Despite speculation that Cardinal George Pell might step down shortly after his 75th birthday on June 8, Pell’s office said Thursday that Pope Francis has confirmed the Australian prelate as the Vatican’s top financial official until at least 2019.
The news came in a statement from Pell’s office in Rome, after a Thursday visit by Pope Francis to the offices of the Secretariat for the Economy, the body created by the pope in 2014 to be the Vatican’s new lead agency for financial administration.
Saying the pontiff had spent an hour in “a friendly and lively discussion” with the staff of the secretariat, the statement indicated that Pell’s status also had been addressed during the session.
“Cardinal Pell will also be continuing with his current role for the full five-year term,” it said.
Pell was appointed to his present role by Francis in February 2014, thus a five-year term would last until February 2019.
The statement from Pell’s office suggested Pope Francis had offered a broad thumbs-up for their reform efforts.
“The Holy Father said he fully supported their work and re-emphasized the ongoing need for transparency in continuing with their reforms,” it said. “He also repeated the need for outside or external professional inclusion and assistance.”
On Sunday, veteran Vatican writer Franca Giansoldati of the Italian newspaper Il Messaggero interpreted the pope’s message to mean, “Changes in the direction of transparency in accounts and balances will go ahead, without stumbles and without gray zones.”
Although 75 is the age at which Catholic bishops are required to submit their resignations, heads of Vatican departments routinely serve well beyond that date.
At the moment, Italian Cardinals Angelo Amato at the Congregation for the Causes of Saints, Francesco Coccopalmerio at the Pontifical Council for Legislative Texts, and Antonio Maria Vegliò at the Pontifical Council for Migrants and Refugees, are all over 75, and Italian Cardinal Beniamino Stella at the Congregation for Clergy will turn 75 in August.
Yet some Vatican-watchers wondered if Pope Francis would use the occasion of Pell’s 75th birthday to justify a change, given that the Australian prelate has found himself facing controversy both for his role in the Vatican’s financial reform and also his record on child sexual abuse cases earlier in his career as a priest and bishop in Australia.
In early March, Pell testified before an Australian Royal Commission investigating institutional responses to child abuse, which was examining complaints that Pell had failed to act on situations of abuse when he was a priest in the city of Ballarat, and later as the Archbishop of Melbourne. Pell vigorously disputed those charges.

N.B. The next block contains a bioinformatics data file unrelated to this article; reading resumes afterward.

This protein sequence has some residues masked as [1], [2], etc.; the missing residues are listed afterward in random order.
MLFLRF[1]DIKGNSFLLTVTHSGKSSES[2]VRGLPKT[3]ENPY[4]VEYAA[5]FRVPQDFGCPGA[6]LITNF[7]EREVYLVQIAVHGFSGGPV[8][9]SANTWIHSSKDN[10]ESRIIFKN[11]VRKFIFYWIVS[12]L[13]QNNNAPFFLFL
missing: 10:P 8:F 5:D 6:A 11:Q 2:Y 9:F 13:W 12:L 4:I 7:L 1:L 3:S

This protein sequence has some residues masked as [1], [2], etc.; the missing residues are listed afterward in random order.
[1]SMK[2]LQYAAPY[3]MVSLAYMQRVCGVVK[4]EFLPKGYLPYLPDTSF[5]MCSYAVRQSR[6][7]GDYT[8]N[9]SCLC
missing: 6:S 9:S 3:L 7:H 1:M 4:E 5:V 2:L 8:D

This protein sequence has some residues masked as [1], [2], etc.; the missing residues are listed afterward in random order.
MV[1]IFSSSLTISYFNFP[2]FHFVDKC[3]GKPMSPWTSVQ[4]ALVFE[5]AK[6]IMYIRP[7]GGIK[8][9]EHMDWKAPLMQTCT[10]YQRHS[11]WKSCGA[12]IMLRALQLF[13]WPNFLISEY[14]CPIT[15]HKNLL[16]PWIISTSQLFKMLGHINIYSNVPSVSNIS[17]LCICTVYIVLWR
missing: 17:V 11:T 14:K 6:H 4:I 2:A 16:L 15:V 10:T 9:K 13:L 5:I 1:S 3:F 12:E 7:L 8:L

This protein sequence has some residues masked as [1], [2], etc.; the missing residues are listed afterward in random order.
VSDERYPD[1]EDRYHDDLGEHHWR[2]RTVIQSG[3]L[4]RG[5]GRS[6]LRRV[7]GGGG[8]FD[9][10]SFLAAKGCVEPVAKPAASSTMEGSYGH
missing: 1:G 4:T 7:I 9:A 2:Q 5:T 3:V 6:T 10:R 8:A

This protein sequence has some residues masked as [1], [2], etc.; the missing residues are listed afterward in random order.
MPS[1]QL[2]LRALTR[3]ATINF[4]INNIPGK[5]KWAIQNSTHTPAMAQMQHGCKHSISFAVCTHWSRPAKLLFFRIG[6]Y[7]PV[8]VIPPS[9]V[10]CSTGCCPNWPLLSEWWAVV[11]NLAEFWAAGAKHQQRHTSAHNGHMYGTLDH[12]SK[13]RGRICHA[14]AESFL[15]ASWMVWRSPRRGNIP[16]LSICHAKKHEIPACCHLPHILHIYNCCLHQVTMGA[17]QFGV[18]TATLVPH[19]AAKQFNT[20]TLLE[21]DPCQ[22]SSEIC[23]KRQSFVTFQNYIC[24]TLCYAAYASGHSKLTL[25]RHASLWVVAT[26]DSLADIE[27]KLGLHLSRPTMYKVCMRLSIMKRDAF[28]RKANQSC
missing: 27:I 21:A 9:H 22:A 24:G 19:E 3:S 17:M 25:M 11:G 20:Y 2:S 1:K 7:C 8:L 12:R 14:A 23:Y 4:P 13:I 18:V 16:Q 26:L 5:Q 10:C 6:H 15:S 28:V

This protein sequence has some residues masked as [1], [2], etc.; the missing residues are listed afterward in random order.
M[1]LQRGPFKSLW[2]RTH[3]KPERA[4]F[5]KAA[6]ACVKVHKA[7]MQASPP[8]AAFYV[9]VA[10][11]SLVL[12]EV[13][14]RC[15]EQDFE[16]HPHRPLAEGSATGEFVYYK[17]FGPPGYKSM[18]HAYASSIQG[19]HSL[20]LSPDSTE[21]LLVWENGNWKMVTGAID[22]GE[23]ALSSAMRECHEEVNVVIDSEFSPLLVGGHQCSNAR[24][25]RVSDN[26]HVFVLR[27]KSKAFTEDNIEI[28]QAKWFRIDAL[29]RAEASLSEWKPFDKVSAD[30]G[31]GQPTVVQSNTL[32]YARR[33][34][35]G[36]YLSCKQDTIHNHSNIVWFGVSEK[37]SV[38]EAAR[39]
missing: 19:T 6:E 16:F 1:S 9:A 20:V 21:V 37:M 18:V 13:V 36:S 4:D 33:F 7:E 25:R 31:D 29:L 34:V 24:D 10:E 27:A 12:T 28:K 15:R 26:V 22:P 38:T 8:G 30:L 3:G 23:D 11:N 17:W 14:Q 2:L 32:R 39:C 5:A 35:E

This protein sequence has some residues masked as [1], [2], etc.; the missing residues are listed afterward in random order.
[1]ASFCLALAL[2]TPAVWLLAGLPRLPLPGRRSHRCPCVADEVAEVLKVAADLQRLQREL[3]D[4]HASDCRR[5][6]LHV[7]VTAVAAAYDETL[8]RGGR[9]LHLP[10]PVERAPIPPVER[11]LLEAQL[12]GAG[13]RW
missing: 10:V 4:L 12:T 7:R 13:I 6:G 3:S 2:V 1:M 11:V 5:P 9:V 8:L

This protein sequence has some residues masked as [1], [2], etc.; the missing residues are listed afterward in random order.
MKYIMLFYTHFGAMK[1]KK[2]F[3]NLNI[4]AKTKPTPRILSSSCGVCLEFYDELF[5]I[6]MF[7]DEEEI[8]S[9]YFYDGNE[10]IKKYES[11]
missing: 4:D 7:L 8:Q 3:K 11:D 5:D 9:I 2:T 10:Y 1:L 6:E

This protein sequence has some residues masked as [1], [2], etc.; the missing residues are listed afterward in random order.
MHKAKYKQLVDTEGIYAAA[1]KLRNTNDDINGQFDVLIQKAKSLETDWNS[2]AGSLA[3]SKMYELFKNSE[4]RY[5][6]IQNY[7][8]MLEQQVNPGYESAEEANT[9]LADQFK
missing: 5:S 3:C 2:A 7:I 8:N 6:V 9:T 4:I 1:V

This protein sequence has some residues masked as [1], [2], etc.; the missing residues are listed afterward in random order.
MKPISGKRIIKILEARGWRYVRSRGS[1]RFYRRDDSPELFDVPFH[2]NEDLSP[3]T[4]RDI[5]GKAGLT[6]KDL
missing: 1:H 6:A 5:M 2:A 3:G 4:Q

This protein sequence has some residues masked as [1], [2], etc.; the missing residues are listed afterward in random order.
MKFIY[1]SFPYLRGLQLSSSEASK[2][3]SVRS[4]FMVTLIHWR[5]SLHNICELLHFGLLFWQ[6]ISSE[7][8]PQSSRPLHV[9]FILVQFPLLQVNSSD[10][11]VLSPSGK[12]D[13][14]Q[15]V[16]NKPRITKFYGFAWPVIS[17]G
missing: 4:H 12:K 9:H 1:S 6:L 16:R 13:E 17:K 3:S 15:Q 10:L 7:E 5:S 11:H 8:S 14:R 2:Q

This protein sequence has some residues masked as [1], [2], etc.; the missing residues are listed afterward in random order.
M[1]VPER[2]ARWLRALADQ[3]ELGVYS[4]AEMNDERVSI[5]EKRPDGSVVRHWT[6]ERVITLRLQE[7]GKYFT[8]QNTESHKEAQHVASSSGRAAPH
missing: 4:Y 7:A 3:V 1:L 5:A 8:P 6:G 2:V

At the conclusion of that testimony, Pell met with a group of abuse survivors from Ballarat who had flown to Rome and pledged his support for reform efforts.
More recently, Pell has found himself in an intra-Vatican wrangle over a contract co-signed by him with the global firm Pricewaterhouse Coopers for an external audit of the Vatican’s finances.
On April 12, Italian Archbishop Angelo Becciu, the number two official in the Secretariat of State sent a letter to all Vatican departments effectively suspending that audit. Though neither that letter nor subsequent Vatican statements have explained what concerns led to the decision, on background officials have said they have to do with the scope of the contract and also what impact it might have on the Vatican’s own newly created office of Auditor General.
The April 28 statement from Pell’s office appeared to suggest a degree of skepticism about the legitimacy of the objections, saying “it is also interesting to note so-called ‘concerns’ about the PwC audit and contract were only raised when auditors began asking for certain financial information, and were finding it difficult to get answers.”
When the news agency “Vatican Insider” on Friday suggested that language was a rebuttal to an earlier statement from the Vatican Press Office defending the suspension of the audit, a spokesman for Pell said their press release “included observations about the PwC audit that were already in the public domain. Cardinal Pell is not quoted, and did not make specific comments.”
Most observers believe that in order to get an audit back on track, a three-way exchange now needs to take place among:
- Pell’s Secretariat for the Economy
- The Council for the Economy led by German Cardinal Reinhard Marx, which was created by Francis to be the policy-setting body on Vatican finances
- The Secretariat of State under Italian Cardinal Pietro Parolin, who increasingly seems to be the pontiff’s most trusted aide
What now seems clear is that Pell will continue to be at the center of those conversations, and others, well beyond his 75th birthday in June.